Doctor Fate #4. Paul Levitz & Sonny Liew- Storytellers. Lee Loughridge- Colorist.
Khalid is still running from his Fate.
The storyline so far has been building slowly and this issue while addressing some of the obstacles is really putting in place for what seems to be a big confrontation next issue. At the same time, Paul Levitz raises a few other ideas that seem like they could play a larger role later on in the series.
The issue opens with Khalid finally attending his first day of Medical School. Unfortunately, he’s preoccupied with his personal life and doesn’t make the best first impression. This leads Khalid to go back to the museum where he received the helmet of Fate back in issue #1. On the way, Levitz does a nice job in communicating the scope of the worldwide flooding that’s been part of the story since the first issue. This should have been the first scene page one, issue one. It goes a long way in giving the reader the severity of what’s going on. So much of the story has been about Khalid’s personal life, that the bigger picture was a little elusive. A new piece of the plot puzzle has been put into place. The rest of the issue leads Khalid head on with another piece of that puzzle.
Khalid gets a little bit of assistance inside the helmet from Nabu, in the form of seemingly unattainable advice- “All you must do is be stronger than a god…a very old, angry god….” This leads Khalid directly to a confrontation with the Sphinx and more advice in the form of a riddle. Emotionally disenchanted, Khalid returns to Brooklyn and uses his powers to save a victim of a car crash. Afterwards, he retrieves a voicemail on his phone from his father, and we get another piece of the puzzle. Khalid’s dad had heard the cry of a jackal (Anubis) in the night when his father died, and it is the same voice that belonged to the fare that led him to his accident back in issue #1. Instead of advice, Khalid’s dad gives a warning- “Beware the jackal… and remember the blood that is within us.” Levitz has opened a new hole in the puzzle that relates to Khalid’s family. This transpires on a street that features a mosque and church next door to each other and Khalid ponders his own lack of particular religious upbringing. As he questions the divinity of the Egyptian gods of myth he has so far encountered, Bastet in cat form greets him as if to answer his doubts.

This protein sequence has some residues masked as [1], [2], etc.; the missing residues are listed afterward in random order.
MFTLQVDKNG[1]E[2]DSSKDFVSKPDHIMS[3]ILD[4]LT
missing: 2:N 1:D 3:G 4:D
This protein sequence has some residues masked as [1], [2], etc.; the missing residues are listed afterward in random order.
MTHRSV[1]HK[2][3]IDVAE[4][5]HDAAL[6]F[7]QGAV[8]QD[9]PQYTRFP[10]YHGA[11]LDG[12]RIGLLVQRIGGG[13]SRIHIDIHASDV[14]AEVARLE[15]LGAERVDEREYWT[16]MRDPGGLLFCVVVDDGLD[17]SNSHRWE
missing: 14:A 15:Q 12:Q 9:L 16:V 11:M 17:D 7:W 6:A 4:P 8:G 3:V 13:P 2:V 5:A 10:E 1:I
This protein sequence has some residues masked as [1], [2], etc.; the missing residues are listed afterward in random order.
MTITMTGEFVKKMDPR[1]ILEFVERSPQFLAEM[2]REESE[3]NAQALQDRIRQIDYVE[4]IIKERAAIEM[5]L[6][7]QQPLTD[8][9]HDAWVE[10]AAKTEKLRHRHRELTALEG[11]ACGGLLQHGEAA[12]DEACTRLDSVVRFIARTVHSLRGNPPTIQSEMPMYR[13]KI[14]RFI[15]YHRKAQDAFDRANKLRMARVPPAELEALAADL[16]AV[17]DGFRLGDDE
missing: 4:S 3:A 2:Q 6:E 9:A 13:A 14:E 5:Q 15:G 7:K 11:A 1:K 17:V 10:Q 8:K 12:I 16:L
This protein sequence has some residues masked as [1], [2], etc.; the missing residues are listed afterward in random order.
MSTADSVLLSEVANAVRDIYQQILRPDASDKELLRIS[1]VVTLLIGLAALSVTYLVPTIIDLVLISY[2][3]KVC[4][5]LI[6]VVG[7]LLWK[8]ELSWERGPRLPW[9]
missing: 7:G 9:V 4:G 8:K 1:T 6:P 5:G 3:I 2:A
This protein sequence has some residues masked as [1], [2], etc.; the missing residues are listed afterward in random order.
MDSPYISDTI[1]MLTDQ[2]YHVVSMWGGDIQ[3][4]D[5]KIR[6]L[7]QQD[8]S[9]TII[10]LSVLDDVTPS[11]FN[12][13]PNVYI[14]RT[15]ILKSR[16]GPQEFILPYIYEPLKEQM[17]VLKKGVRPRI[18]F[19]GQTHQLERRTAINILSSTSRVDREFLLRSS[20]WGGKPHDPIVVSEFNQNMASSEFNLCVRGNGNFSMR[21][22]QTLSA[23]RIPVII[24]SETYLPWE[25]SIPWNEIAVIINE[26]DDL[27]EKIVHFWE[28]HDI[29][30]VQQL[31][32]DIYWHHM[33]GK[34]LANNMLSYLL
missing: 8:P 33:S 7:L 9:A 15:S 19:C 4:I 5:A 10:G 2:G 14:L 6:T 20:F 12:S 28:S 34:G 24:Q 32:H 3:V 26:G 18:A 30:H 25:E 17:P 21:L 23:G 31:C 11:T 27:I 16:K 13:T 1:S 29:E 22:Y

Nabu’s appearances continue to be a source of levity for a fairly serious series. Khalid’s character is developing if slowly. The look at the bigger picture was one of the highlights of this issue, really driving home the seriousness of the flooding and the weight on Khalid’s shoulders. The additional mystery of Khalid’s father’s past was a welcome addition that stood out. Lastly, the announcement that Khalid would like to go by a different name in medical school and the fact that it had family significance raised an eyebrow, but at the same time…
…going by Kent seems to detract from the originality of this character. However, if this is some sort of legacy aspect that is being introduced it could be an interesting and enjoyable wrinkle. The pace of the storyline is starting to wear a little bit on me. While the slow build up provides ample time to create anticipation and develop character, it’s hung around a bit much on the same themes without enough movement.
While this issue added a couple more pieces to the puzzle, the next issue seems to promise a big payoff. Hopefully, it will because it also could be the breaking point for readers. I’ve been a fan of Levitz for years and would like to see the next issue explode! I’m feeling 50/50, right now which is where this issue fell…. 2 1/2.